But fortunately, my wife has no debts at the present time with the exception of our mortgage, and the Edge’s lease was paid off earlier in the month.  Too, she makes more than I do, even in retirement, so she’s a bit more flexible in what she can spend at any given time.  In that vein, she was able to toss a number to him that worked out well on both sides and kept the monthly payment from being too astronomical.  Armed with that information, the sales manager left, and we Doug took that opportunity to call our insurance agent to make them aware we were getting a new vehicle and our insurance needed to be adjusted to reflect that.

However, once he had talked to the secretary at the agency for a few minutes, then handed the phone to me and walked off, the conversation with the secretary took an interesting turn.  She asked me if we were adding the vehicle to the policy in addition to the Edge, and I said no.  She then asked if we were getting new plates for the new vehicle.  Again, I said no, because we were just going to be transferring the plates, since it’s not a commercial vehicle like a pickup, which has its own requirements for plates.  In New York, if your pickup has no cover on the bed, it’s considered to be a commercial vehicle and requires that sort of license plate.  With a cover, its folded under the umbrella of a passenger vehicle or SUV.  Even a Tonneau cover will do, anything that semi-permanently covers the bed of the truck allows this distinction.

(continued in Part 3)

Murano

The search for a new vehicle is over.  We decided what we’re going to be driving for the next three years.

Wednesday, [my day off] was designated as vehicle exploration and selection day.  Our lease is up on the 2016 Ford Edge this coming Monday, and since we’ve been cooling our heels for the last month and a half waiting for Ford to get off their collective ass and get the Edge ‘pre-inspected’ before turning it in, our forays into vehicle shopping have been limited.  Add in the fact for the third time in a row, it was ‘my choice’ as my wife has for all intents and purposes not really cared what car we end up driving, so long as it has the right number of ‘bells and whistles’ features to make the experience of driving/riding more pleasurable and less of a hassle.  Things like a sun/moonroof, heated seats, driver and passenger protection in the event of a crash and so on.  If it’s a ‘beater’, we’re not interested.

We’d been to several different dealerships over the last month and a half, we looked seriously at a Subaru Forester (we’ve leased two already), but the salesperson we spoke to mentioned that they’re a hot commodity this year and finding one that was available was going to be very hit and miss.  They’re almost to the point of being like the Prius was when it first came out, everyone wants one, and there’s a limited supply.  So as he was looking at his computerized inventory, he was seeing he had more coming in (he was actually looking at July and August’s expected deliveries) but for the most part they were all spoken for.  I tried sitting in an Outback, but the same thing happened that did in 2010 when we leased that Forester, it was too cramped. Just felt like I was boxed in, in the driver’s seat and no one wants to feel like that when they’re driving.  At least I don’t.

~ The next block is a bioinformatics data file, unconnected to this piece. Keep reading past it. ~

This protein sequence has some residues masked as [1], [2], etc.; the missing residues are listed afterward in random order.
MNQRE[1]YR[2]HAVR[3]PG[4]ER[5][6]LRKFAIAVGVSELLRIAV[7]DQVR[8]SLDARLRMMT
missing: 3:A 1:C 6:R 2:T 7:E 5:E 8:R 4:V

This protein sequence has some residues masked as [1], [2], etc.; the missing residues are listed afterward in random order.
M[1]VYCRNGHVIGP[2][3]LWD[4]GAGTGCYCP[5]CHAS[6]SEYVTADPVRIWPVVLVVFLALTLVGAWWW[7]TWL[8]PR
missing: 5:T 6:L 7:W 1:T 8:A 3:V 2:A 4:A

There are a couple of local satellite dealers under the same name here where we live, and we leased the Edge from one of them in 2016.  We’re known to them, so we’ve been browsing on Sundays when there are no salespeople available.  Sure we can’t get into the vehicles, but we can nose around, look at stickers, take pictures and then do some more investigating and perusing at home on the computer, which has helped.  It’s allowed us to eliminate a lot of possibles and narrow down what sort of vehicle we’d end up getting.

With that in mind, our focus was on the Nissan brand, either in a Rogue, Pathfinder, or the mid-size/crossover version, called the Murano.  Pathfinder has been out a long time, but it’s a hefty large’ish size vehicle, and seats seven.  Rogue and Murano were the more likely candidates, but seeing as I’ve not sat in either one, or driven them, it makes more of a difference when you get behind the wheel.

In the morning, I finally got the roto-tiller fixed and I was feeling pretty pumped about that.  Around noon, my wife came out into the backyard where I was tinkering with one of the outdoor hoses and noted that I needed to get inside to get my shower so we could head to the dealership.  I gathered my tools and hot-footed it inside, zoomed upstairs and got my shower out-of-the-way, coming down in time to get out the door around 12:35.  As usual, she wasn’t expecting me to be so quick about it, so we both puttered a bit and finally got going at about 1 pm.